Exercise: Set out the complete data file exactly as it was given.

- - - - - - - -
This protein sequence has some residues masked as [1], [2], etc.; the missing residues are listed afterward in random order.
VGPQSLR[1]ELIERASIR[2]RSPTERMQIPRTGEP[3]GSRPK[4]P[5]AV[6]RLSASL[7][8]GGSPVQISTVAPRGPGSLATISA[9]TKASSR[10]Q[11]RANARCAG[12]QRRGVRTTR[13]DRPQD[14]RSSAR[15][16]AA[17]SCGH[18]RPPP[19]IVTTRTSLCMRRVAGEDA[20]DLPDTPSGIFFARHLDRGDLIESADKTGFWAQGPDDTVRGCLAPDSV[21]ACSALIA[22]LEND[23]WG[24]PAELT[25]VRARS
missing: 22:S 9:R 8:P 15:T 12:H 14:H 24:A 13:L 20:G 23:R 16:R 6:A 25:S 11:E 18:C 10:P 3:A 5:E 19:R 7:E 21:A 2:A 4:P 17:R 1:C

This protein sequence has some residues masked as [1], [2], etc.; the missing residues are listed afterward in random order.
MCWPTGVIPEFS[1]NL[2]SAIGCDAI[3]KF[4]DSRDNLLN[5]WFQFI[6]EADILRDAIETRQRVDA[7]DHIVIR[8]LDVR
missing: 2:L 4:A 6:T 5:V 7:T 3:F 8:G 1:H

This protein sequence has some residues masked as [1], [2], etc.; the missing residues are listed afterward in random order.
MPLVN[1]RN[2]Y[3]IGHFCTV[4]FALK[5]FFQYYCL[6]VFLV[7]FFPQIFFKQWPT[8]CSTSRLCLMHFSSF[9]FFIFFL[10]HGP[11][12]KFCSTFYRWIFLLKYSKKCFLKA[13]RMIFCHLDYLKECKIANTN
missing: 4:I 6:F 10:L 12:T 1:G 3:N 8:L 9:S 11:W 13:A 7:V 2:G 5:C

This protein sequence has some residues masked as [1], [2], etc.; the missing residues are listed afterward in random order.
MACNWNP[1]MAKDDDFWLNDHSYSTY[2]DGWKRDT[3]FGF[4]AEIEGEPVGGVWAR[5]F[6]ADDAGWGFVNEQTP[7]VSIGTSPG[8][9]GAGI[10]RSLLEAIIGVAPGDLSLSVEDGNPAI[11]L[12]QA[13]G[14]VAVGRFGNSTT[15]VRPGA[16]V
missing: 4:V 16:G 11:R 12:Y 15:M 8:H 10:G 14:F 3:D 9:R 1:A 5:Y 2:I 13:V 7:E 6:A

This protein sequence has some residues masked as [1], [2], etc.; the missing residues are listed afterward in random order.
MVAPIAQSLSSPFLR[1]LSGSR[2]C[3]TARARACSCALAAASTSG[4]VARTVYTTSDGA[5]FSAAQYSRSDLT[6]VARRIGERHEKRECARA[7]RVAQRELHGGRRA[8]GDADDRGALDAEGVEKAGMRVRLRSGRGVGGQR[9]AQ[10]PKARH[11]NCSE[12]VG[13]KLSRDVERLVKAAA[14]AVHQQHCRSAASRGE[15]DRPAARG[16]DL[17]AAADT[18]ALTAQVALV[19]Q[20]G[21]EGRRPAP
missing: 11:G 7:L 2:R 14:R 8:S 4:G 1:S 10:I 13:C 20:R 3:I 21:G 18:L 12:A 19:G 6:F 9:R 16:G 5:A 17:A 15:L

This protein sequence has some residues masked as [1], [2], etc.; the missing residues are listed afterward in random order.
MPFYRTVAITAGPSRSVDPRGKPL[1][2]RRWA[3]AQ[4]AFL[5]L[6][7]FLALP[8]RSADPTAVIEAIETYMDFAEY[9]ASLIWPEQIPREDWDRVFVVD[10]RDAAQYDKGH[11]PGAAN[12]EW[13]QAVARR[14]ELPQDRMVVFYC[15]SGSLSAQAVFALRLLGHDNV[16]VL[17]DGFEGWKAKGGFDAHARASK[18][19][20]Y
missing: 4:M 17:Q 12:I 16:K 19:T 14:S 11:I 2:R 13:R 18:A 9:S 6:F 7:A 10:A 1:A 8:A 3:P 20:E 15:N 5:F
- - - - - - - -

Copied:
This protein sequence has some residues masked as [1], [2], etc.; the missing residues are listed afterward in random order.
VGPQSLR[1]ELIERASIR[2]RSPTERMQIPRTGEP[3]GSRPK[4]P[5]AV[6]RLSASL[7][8]GGSPVQISTVAPRGPGSLATISA[9]TKASSR[10]Q[11]RANARCAG[12]QRRGVRTTR[13]DRPQD[14]RSSAR[15][16]AA[17]SCGH[18]RPPP[19]IVTTRTSLCMRRVAGEDA[20]DLPDTPSGIFFARHLDRGDLIESADKTGFWAQGPDDTVRGCLAPDSV[21]ACSALIA[22]LEND[23]WG[24]PAELT[25]VRARS
missing: 22:S 9:R 8:P 15:T 12:H 14:H 24:A 13:L 20:G 23:R 16:R 6:A 25:S 11:E 18:C 10:P 3:A 5:E 19:R 7:E 21:A 2:A 4:P 17:R 1:C

This protein sequence has some residues masked as [1], [2], etc.; the missing residues are listed afterward in random order.
MCWPTGVIPEFS[1]NL[2]SAIGCDAI[3]KF[4]DSRDNLLN[5]WFQFI[6]EADILRDAIETRQRVDA[7]DHIVIR[8]LDVR
missing: 2:L 4:A 6:T 5:V 7:T 3:F 8:G 1:H

This protein sequence has some residues masked as [1], [2], etc.; the missing residues are listed afterward in random order.
MPLVN[1]RN[2]Y[3]IGHFCTV[4]FALK[5]FFQYYCL[6]VFLV[7]FFPQIFFKQWPT[8]CSTSRLCLMHFSSF[9]FFIFFL[10]HGP[11][12]KFCSTFYRWIFLLKYSKKCFLKA[13]RMIFCHLDYLKECKIANTN
missing: 4:I 6:F 10:L 12:T 1:G 3:N 8:L 9:S 11:W 13:A 7:V 2:G 5:C

This protein sequence has some residues masked as [1], [2], etc.; the missing residues are listed afterward in random order.
MACNWNP[1]MAKDDDFWLNDHSYSTY[2]DGWKRDT[3]FGF[4]AEIEGEPVGGVWAR[5]F[6]ADDAGWGFVNEQTP[7]VSIGTSPG[8][9]GAGI[10]RSLLEAIIGVAPGDLSLSVEDGNPAI[11]L[12]QA[13]G[14]VAVGRFGNSTT[15]VRPGA[16]V
missing: 4:V 16:G 11:R 12:Y 15:M 8:H 10:G 14:F 3:D 9:R 1:A 5:Y 2:I 13:V 7:E 6:A

This protein sequence has some residues masked as [1], [2], etc.; the missing residues are listed afterward in random order.
MVAPIAQSLSSPFLR[1]LSGSR[2]C[3]TARARACSCALAAASTSG[4]VARTVYTTSDGA[5]FSAAQYSRSDLT[6]VARRIGERHEKRECARA[7]RVAQRELHGGRRA[8]GDADDRGALDAEGVEKAGMRVRLRSGRGVGGQR[9]AQ[10]PKARH[11]NCSE[12]VG[13]KLSRDVERLVKAAA[14]AVHQQHCRSAASRGE[15]DRPAARG[16]DL[17]AAADT[18]ALTAQVALV[19]Q[20]G[21]EGRRPAP
missing: 11:G 7:L 2:R 14:R 8:S 4:G 1:S 10:I 13:C 20:R 3:I 21:G 18:L 12:A 19:G 6:F 9:R 16:G 5:A 17:A 15:L

This protein sequence has some residues masked as [1], [2], etc.; the missing residues are listed afterward in random order.
MPFYRTVAITAGPSRSVDPRGKPL[1][2]RRWA[3]AQ[4]AFL[5]L[6][7]FLALP[8]RSADPTAVIEAIETYMDFAEY[9]ASLIWPEQIPREDWDRVFVVD[10]RDAAQYDKGH[11]PGAAN[12]EW[13]QAVARR[14]ELPQDRMVVFYC[15]SGSLSAQAVFALRLLGHDNV[16]VL[17]DGFEGWKAKGGFDAHARASK[18][19][20]Y
missing: 4:M 17:Q 12:I 16:K 19:T 14:S 11:I 2:R 13:R 18:A 9:S 6:F 7:A 10:A 1:A 8:A 3:P 20:E 15:N 5:F